CINCINNATI — A town hall forum was held in Walnut Hills Tuesday night during which the two candidates for Cincinnati mayor, Aftab Pureval and David Mann, discussed topics focused on Black culture and business.
Census data shows that roughly 42.3% of residents within the city of Cincinnati are Black.
The town hall was hosted by Cincy Nice, an organization that aims to create a space for diverse community members to gather, organize and socialize. The group organized the forum hoping to start its own conversation in the race for mayor of Cincinnati.
"Too often Black leaders, Black creatives, Black culture creators, folks on the ground creating what makes our city special, are left out of the conversations," said Billy Thomas, co-founder of MORTER, member of Cincy Nice and an organizer of the forum.
Members of the community came looking for specific ideas to improve equity and opportunity in Cincinnati.
"Make sure the voices are heard of our people, our community and hopefully help holding them accountable when one of them is elected," said Thomas.
When it comes to supporting Black artists and Black art organizations in Cincinnati, both candidates said they would look to promote diversity and inclusion by being more intentional about who gets funding from City Hall.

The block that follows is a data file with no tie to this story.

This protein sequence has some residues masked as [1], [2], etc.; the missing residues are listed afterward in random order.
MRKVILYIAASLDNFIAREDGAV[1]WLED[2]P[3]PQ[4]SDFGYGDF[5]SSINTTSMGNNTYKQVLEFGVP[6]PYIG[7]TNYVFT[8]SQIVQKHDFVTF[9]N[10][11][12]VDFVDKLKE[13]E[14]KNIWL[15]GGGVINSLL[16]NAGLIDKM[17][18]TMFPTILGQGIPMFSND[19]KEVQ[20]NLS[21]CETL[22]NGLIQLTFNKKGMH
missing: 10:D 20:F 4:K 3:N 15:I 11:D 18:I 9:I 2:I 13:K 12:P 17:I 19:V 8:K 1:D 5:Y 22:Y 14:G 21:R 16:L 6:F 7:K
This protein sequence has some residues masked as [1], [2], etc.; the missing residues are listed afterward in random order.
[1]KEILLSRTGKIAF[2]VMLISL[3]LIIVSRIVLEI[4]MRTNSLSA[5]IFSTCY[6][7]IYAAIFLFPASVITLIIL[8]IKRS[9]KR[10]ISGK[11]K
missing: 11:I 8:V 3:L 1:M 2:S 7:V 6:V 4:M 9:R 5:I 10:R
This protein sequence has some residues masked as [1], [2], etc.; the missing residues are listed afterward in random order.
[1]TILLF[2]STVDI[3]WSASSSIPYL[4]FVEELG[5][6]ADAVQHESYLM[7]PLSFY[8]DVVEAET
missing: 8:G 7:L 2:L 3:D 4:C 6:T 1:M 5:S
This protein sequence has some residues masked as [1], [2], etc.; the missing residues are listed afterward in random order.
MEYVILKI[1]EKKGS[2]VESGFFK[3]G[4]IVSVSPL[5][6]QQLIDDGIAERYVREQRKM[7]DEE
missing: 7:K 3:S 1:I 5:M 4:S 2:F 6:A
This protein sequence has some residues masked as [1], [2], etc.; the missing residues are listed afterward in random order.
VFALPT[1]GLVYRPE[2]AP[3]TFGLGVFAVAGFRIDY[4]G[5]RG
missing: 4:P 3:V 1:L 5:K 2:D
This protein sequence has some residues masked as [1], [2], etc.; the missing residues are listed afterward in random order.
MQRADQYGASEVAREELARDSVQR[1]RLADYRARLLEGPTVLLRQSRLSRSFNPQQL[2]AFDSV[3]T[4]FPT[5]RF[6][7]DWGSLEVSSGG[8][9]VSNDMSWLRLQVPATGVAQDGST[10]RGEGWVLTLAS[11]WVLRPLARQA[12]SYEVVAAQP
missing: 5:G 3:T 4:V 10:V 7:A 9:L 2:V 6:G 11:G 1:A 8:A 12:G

"The city needs to be serious about the metrics that it's using for diversity and inclusion when we're funding arts," said Pureval.
Mann said he plans to hit where it hurts, but ensuring those who are the beneficiary of any city grants will have to meet clear expectations, or lose support from the city.
Multiple people at the forum asked the candidates about supporting Black-owned business and creating more job opportunities for Black people in Cincinnati.
"It's not worth doing, it's not worth city resources being expended, unless as we do that we make sure there's a significant opportunity for Black citizens," said Mann.
Pureval vowed to help develop strategies to streamline processes for Black entrepreneurs seeking to open a business, so they can do so as soon as possible to create wealth and economic activity in Cincinnati.